Consumer law is a field of law which is designed to protect consumers and to provide them with formal legal means of obtaining reparations for damage caused by faulty products. A wide variety of topics are covered in consumer law, including warranties, quality standards, consumer privacy, and certain types of contracts. The goal of such law is to ensure that consumers have rights which are clearly spelled out, and that companies which sell products and services are clearly aware of their responsibilities under the law.
The advent of consumer law came about in the early 20th century, with a series of scandals over contaminated food which led to the passage of the Pure Food and Drug Act and a number of other measures designed to protect consumers. Prior to regulation of the sales industry, companies could include any ingredients they liked, including known toxins, and they could make a wide range of claims about their products without facing legal penalties. Companies could also use consumer information however they desired, and many governments grew concerned about the possibility for exploitation of a system without any boundaries.
Much of consumer law is concerned with product safety and labeling. Products from cars to cat food need to pass safety tests and adhere to basic safety standards, and manufacturers must have recall systems in place in the event that safety issues are identified. Consumer protection laws also include concerns about labeling. Health claims must be evaluated by government agencies, ingredients and nutritional information must be clearly listed on foods, and product labels may need to provide information about who manufactured a product, where it was manufactured, and how consumers can contact the company to make complaints.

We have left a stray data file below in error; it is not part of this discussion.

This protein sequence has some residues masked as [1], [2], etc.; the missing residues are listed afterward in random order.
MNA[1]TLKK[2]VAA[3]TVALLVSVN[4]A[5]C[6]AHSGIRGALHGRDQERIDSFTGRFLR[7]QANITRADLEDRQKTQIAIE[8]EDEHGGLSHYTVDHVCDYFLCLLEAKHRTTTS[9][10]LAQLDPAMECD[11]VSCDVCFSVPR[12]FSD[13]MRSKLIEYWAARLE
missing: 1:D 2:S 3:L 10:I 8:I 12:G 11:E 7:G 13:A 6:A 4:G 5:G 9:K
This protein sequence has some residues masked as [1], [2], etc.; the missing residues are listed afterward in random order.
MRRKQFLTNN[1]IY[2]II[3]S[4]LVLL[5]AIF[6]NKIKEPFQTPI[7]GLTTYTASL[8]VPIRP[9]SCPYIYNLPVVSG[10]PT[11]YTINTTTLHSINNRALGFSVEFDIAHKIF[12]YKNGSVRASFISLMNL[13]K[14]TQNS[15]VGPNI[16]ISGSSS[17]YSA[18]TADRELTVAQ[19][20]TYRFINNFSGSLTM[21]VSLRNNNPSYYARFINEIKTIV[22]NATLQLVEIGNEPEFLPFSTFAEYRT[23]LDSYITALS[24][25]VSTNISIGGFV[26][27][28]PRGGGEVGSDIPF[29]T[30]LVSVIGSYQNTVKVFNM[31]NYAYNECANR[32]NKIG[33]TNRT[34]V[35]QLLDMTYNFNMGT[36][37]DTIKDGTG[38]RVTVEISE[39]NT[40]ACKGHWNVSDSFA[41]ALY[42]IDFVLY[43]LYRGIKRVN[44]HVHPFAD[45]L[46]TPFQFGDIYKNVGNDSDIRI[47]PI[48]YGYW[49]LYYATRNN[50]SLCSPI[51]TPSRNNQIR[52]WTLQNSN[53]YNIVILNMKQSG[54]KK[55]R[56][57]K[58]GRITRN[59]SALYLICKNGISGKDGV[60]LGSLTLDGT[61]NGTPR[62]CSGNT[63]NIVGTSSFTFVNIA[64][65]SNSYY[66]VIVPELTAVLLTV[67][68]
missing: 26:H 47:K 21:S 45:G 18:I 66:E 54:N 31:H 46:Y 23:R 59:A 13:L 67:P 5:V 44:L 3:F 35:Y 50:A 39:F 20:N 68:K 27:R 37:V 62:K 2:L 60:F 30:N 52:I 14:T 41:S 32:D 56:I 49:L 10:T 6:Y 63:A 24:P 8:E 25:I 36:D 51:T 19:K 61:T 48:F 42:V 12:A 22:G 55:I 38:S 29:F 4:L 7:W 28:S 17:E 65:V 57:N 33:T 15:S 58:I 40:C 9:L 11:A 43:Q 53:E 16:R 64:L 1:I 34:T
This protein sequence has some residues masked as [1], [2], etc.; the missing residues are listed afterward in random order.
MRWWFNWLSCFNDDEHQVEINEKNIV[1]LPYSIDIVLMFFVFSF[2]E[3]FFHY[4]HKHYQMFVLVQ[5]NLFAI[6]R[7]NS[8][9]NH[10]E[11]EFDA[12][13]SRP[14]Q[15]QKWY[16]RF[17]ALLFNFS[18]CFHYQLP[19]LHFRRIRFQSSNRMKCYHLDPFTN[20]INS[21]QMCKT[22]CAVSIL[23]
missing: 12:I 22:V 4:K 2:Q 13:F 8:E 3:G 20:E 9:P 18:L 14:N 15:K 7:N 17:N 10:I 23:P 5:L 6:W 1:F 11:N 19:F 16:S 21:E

Consumer credit is another large area in consumer law, covering everything from the disclosures which accompany credit card statements to the contracts consumers sign for temporary loans. Many consumer credit laws are designed to ensure that consumers will be well-informed about credit issues, and that companies which extend credit handle consumer information responsibly.
Topics like warranties, service agreements, return policies, and so forth are also covered in consumer law. Consumers also have access to legal options for dealing with companies which make false claims or refuse to honor agreements made with consumers. These options can include filing formal complaints with government agencies and private organizations which advocate for consumers, in addition to taking errant companies to court in a lawsuit.